• Celebrating the Condiment


    Flavorful, spirited, zesty—condiments can make even the most basic food seem dressed up. Whether a spread, powder or garnish, a condiment tends to improve the flavor of food and give it “zing.”During the holidays, a wealth of condiments fill the party tables of friends and family in the form of chutneys, relishes, cocktail sauce, horseradish, lemon juice and a variety of flavored mustards.

    It is important to monitor how much of these temptations are consumed, particularly during the festive holiday season. Many condiments in specified amounts qualify as a “free” food —a free food has less than 20 calories, fewer than five grams of carbohydrates and can be consumed without causing a significant effect on blood glucose levels. A common problem with condiments is that they are eaten in excess—and not all condiments qualify as a free food.

    It is essential to pay close attention to the portion size and the nutrition facts on the label of any condiment. For example, one tablespoon of a vegetable relish (20 calories and four grams of carbohydrates) is considered a “free” food, but one-half of a cup of this same relish (160 calories and 32 grams of carbohydrates) is equal to two carbohydrate choices on a meal plan.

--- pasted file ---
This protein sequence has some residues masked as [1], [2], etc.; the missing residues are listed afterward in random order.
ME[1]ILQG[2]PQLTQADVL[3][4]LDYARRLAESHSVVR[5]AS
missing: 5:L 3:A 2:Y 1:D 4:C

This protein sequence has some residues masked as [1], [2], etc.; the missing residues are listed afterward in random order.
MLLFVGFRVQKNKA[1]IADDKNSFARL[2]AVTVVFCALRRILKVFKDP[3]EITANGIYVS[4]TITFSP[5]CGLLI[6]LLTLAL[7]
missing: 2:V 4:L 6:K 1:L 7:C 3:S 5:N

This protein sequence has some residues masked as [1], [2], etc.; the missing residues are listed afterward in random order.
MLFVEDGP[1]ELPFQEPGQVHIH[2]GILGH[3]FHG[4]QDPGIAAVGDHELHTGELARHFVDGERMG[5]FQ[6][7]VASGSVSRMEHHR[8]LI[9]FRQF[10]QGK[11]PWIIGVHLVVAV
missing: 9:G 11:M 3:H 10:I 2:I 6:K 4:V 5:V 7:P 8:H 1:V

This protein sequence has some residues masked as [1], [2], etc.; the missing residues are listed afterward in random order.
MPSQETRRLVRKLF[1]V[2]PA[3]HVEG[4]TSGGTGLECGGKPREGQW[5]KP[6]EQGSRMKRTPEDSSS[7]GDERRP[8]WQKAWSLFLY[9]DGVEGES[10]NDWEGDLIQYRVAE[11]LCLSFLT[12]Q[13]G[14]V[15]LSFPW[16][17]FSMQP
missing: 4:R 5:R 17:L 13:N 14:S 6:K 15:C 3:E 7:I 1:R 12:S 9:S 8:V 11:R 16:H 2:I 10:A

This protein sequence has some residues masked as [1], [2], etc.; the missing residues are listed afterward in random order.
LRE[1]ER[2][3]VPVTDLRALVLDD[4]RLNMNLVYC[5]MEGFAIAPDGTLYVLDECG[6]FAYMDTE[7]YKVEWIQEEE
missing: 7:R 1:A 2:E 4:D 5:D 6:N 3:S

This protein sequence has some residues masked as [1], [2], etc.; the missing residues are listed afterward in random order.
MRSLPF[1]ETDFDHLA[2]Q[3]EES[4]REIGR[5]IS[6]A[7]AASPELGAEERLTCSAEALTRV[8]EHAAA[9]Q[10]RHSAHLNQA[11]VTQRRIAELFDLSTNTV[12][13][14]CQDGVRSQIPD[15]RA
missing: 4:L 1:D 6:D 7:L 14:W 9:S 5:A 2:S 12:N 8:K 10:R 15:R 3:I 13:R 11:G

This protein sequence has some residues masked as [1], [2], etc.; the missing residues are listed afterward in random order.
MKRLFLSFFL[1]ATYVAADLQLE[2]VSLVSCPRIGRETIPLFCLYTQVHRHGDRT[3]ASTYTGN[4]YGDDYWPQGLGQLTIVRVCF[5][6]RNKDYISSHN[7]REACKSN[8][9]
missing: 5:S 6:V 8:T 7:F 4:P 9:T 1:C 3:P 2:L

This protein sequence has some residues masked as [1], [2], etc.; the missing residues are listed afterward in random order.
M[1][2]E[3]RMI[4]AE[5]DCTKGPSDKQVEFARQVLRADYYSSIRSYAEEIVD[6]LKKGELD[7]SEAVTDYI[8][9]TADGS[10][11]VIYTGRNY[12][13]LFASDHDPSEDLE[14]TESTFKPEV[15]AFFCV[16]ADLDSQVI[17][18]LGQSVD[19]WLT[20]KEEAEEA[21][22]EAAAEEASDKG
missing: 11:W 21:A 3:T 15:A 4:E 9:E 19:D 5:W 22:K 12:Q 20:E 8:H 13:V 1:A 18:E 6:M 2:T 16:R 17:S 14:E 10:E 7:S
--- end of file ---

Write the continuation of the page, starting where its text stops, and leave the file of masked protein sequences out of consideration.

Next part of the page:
Convert the total amount of carbohydrates stated on a food label to the carbohydrate choices on a meal plan using this guide:

    CARBOHYDRATES CARBOHYDRATE CHOICES 1 to 5 grams 6 to 10 grams 11 to 20 grams 21 to 25 grams 26 to 35 grams 0 1/2 1 1 1/2 2

    Enjoy yourself this holiday season, but make sure to give an extra dash of care by measuring your condiments! A little extra attention to nutritional details will help keep the holidays festive and healthy.

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